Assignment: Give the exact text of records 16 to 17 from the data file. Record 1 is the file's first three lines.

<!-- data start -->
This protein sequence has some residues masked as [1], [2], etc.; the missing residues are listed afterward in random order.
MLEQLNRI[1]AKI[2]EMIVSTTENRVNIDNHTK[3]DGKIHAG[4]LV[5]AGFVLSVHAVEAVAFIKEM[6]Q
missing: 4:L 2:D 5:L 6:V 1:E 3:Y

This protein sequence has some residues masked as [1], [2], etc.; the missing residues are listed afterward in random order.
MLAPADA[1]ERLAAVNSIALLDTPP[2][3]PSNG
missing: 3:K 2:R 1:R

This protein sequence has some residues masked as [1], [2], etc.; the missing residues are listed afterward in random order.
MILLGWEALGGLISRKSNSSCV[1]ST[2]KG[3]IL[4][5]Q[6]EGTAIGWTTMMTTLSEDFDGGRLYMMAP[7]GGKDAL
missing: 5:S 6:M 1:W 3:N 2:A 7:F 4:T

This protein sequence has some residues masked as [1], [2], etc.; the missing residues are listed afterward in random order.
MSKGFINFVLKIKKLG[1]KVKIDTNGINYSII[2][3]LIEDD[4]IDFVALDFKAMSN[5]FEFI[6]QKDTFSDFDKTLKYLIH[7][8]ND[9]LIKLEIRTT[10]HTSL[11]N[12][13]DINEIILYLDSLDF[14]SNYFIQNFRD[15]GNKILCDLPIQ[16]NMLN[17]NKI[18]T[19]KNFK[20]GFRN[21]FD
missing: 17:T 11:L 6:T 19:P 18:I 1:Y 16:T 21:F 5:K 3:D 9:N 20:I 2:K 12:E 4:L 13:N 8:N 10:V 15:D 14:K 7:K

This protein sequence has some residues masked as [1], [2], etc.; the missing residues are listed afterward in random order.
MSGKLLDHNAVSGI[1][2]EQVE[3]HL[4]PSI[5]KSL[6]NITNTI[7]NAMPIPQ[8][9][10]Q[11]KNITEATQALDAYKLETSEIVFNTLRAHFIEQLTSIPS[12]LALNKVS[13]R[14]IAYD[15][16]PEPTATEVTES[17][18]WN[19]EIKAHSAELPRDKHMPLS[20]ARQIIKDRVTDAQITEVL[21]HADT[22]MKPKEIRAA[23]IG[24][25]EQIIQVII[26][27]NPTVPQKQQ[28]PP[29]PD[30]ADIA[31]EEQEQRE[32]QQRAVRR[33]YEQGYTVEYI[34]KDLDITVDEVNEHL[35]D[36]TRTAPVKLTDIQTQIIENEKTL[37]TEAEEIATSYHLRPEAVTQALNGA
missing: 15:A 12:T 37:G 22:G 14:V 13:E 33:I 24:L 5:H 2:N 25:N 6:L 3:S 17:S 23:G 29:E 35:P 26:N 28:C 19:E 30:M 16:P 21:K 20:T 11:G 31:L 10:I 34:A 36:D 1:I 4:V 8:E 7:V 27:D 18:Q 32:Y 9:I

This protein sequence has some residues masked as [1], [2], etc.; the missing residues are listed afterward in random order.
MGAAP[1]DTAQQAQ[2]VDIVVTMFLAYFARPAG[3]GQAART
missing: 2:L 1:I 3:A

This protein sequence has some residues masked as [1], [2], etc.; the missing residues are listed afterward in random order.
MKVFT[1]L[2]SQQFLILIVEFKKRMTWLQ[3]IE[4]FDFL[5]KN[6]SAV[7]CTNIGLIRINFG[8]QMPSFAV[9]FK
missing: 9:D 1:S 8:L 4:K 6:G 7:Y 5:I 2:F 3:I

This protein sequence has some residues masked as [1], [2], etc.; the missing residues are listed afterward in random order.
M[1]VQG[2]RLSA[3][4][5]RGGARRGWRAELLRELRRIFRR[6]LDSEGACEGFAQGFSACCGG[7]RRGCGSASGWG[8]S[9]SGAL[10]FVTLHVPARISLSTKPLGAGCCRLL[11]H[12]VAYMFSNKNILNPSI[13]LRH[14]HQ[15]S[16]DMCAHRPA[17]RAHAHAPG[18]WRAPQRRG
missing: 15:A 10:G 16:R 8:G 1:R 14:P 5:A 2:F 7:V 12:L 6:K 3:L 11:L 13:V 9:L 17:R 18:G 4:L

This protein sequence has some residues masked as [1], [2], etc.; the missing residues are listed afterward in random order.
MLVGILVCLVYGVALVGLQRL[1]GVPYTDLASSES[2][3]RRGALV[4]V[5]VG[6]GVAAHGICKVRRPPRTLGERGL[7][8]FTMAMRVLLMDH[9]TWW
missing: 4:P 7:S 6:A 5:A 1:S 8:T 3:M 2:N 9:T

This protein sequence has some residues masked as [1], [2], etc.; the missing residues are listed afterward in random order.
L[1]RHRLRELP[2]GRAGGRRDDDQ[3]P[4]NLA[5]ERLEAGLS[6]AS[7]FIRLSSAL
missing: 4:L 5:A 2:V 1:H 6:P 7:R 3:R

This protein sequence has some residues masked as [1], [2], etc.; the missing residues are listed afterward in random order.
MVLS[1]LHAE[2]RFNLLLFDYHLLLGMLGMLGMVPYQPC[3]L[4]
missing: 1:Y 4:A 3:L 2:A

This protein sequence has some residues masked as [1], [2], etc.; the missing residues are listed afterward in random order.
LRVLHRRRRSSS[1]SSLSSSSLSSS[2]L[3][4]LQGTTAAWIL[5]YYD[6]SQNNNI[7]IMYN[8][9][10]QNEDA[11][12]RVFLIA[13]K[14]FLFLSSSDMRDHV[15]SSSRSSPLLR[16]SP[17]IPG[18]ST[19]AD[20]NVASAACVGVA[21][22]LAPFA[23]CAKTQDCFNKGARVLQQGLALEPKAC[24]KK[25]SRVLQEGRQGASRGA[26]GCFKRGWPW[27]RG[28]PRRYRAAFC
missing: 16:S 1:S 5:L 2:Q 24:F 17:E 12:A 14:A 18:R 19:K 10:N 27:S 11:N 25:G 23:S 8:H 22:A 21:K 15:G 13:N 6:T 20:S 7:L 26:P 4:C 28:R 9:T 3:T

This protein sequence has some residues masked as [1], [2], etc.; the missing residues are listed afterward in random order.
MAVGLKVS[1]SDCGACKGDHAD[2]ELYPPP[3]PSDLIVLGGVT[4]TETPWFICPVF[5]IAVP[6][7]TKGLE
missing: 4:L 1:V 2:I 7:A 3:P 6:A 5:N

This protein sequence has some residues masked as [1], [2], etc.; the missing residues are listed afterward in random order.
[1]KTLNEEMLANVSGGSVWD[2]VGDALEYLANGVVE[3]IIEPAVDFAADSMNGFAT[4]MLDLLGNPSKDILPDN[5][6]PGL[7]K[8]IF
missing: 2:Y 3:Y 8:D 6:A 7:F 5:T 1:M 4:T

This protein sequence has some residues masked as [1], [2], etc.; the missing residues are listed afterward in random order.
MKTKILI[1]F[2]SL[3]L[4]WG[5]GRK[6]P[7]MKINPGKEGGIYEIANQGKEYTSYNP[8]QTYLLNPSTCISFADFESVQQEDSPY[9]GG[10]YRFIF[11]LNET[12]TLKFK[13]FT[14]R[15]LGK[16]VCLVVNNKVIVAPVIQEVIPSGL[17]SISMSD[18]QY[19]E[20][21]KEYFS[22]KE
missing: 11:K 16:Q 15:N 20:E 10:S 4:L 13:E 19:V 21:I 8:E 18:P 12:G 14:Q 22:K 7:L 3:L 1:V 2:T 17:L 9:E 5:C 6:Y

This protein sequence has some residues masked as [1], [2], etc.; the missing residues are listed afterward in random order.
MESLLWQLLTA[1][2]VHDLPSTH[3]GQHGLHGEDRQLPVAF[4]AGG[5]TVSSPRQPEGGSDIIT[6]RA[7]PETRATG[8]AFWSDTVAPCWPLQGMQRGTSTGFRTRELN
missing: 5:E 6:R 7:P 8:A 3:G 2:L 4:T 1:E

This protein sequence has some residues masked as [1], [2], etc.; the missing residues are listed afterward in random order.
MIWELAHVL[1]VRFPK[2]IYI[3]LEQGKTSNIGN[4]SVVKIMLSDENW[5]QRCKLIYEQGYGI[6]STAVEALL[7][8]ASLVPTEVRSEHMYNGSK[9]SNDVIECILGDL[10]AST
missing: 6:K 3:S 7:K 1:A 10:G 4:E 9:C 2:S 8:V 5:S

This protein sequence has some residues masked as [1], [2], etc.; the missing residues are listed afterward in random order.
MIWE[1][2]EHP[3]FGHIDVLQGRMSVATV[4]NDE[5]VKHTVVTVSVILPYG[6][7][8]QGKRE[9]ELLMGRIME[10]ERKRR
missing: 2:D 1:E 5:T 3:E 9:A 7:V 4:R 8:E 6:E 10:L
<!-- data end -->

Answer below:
This protein sequence has some residues masked as [1], [2], etc.; the missing residues are listed afterward in random order.
MESLLWQLLTA[1][2]VHDLPSTH[3]GQHGLHGEDRQLPVAF[4]AGG[5]TVSSPRQPEGGSDIIT[6]RA[7]PETRATG[8]AFWSDTVAPCWPLQGMQRGTSTGFRTRELN
missing: 5:E 6:R 7:P 8:A 3:G 2:L 4:T 1:E

This protein sequence has some residues masked as [1], [2], etc.; the missing residues are listed afterward in random order.
MIWELAHVL[1]VRFPK[2]IYI[3]LEQGKTSNIGN[4]SVVKIMLSDENW[5]QRCKLIYEQGYGI[6]STAVEALL[7][8]ASLVPTEVRSEHMYNGSK[9]SNDVIECILGDL[10]AST
missing: 6:K 3:S 7:K 1:A 10:G 4:E 9:C 2:S 8:V 5:S